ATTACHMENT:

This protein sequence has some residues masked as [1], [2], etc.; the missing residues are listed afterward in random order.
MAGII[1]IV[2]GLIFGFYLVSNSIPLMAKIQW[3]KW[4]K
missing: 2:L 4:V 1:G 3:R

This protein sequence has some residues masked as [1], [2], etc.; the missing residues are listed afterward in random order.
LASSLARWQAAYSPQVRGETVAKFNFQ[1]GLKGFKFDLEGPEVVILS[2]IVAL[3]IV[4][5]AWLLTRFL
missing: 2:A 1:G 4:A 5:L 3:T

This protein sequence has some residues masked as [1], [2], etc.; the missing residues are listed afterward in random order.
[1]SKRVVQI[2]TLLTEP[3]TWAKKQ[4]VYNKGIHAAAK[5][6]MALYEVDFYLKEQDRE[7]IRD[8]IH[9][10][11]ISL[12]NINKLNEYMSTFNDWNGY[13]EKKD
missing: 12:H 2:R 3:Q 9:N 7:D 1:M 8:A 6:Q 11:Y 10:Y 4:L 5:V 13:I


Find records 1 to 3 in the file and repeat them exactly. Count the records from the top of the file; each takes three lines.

This protein sequence has some residues masked as [1], [2], etc.; the missing residues are listed afterward in random order.
MAGII[1]IV[2]GLIFGFYLVSNSIPLMAKIQW[3]KW[4]K
missing: 2:L 4:V 1:G 3:R

This protein sequence has some residues masked as [1], [2], etc.; the missing residues are listed afterward in random order.
LASSLARWQAAYSPQVRGETVAKFNFQ[1]GLKGFKFDLEGPEVVILS[2]IVAL[3]IV[4][5]AWLLTRFL
missing: 2:A 1:G 4:A 5:L 3:T

This protein sequence has some residues masked as [1], [2], etc.; the missing residues are listed afterward in random order.
[1]SKRVVQI[2]TLLTEP[3]TWAKKQ[4]VYNKGIHAAAK[5][6]MALYEVDFYLKEQDRE[7]IRD[8]IH[9][10][11]ISL[12]NINKLNEYMSTFNDWNGY[13]EKKD
missing: 12:H 2:R 3:Q 9:N 7:D 1:M 8:A 6:Q 11:Y 10:Y 4:L 5:V 13:I